So what about the superior courthouse building itself? Well, like many of Turnock’s designs, the three-story, seven-bay wide structure was constructed from dark brick and features Bedford limestone accents such as its water table, lintels, and parapet. Access is gained from the east side through recessed doors under a limestone entrance arch that projects slightly from the rest of the building. A stone carving of an Elk’s head (not its heart?) juts out from above the arch’s keystone. Head aside, Elkhart is the city with a heart, don’t you know, named after an Elk’s heart- said to be roughly the shape of an island in the river there. I’ve examined the island on Google Maps before, but never flagged it as resembling any sort of heart. Those mail-order dissection kits my dad played around with as a kid must not be available anymore.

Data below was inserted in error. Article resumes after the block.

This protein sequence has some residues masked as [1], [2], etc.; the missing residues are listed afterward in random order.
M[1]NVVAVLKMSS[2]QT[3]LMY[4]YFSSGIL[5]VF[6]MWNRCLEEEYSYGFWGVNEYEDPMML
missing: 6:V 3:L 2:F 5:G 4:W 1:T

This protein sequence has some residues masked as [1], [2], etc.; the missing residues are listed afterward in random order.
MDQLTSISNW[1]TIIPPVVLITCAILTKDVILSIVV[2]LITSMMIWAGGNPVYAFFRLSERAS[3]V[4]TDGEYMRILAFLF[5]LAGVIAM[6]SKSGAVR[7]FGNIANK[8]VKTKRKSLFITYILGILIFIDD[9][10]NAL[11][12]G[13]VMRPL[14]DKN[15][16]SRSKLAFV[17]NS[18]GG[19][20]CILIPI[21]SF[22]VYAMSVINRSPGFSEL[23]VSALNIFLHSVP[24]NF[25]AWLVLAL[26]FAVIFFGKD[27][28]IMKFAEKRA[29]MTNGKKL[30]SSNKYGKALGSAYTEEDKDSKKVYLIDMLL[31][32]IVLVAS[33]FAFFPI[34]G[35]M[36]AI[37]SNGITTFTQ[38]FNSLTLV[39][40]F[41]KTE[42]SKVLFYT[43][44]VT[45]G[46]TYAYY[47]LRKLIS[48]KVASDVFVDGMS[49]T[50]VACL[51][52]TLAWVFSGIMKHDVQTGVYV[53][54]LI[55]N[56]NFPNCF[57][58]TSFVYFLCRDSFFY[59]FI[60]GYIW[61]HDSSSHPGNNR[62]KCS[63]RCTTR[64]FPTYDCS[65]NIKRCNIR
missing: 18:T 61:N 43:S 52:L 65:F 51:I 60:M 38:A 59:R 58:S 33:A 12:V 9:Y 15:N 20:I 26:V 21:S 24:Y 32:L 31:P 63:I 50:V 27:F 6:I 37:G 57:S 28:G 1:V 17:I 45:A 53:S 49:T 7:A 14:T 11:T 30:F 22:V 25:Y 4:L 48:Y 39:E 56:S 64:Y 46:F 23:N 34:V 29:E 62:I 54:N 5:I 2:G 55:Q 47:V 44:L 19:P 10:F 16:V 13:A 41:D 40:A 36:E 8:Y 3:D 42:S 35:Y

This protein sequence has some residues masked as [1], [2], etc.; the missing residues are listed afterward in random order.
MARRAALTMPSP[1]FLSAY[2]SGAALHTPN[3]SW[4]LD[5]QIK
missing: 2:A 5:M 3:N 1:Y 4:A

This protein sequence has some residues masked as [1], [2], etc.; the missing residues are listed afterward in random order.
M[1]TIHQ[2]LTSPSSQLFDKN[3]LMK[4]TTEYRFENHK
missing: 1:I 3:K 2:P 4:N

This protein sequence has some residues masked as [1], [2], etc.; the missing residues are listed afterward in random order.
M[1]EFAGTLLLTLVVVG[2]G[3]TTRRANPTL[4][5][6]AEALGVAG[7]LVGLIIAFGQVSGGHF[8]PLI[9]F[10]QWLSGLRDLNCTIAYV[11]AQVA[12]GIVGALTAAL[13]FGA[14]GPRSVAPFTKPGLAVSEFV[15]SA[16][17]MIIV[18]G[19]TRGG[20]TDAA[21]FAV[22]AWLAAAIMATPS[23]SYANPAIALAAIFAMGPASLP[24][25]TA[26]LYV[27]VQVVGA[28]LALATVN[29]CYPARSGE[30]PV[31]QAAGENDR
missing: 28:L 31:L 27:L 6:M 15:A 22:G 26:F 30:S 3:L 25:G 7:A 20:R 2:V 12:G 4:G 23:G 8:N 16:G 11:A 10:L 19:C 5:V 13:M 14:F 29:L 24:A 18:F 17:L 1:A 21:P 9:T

The primary face of the building is separated into three segments, consisting of a triple-bay facades that flank the building’s central portion. The first two floors of each side bay feature rectangular, one-over-one windows, while the windows of the third story feature shallow arches and are connected via a limestone belt course with centered stone medallions. Another belt course spans the width of the building near its peak, and a large, projecting cornice with heavy medallions caps the building below its narrow parapet. Of every courthouse I’ve been to, this one has the greatest flagpole-to-building height ratio. It’s huge, and flags were at half-staff that day to honor the mass shooting at Marjory Stoneman Douglas High School in Florida.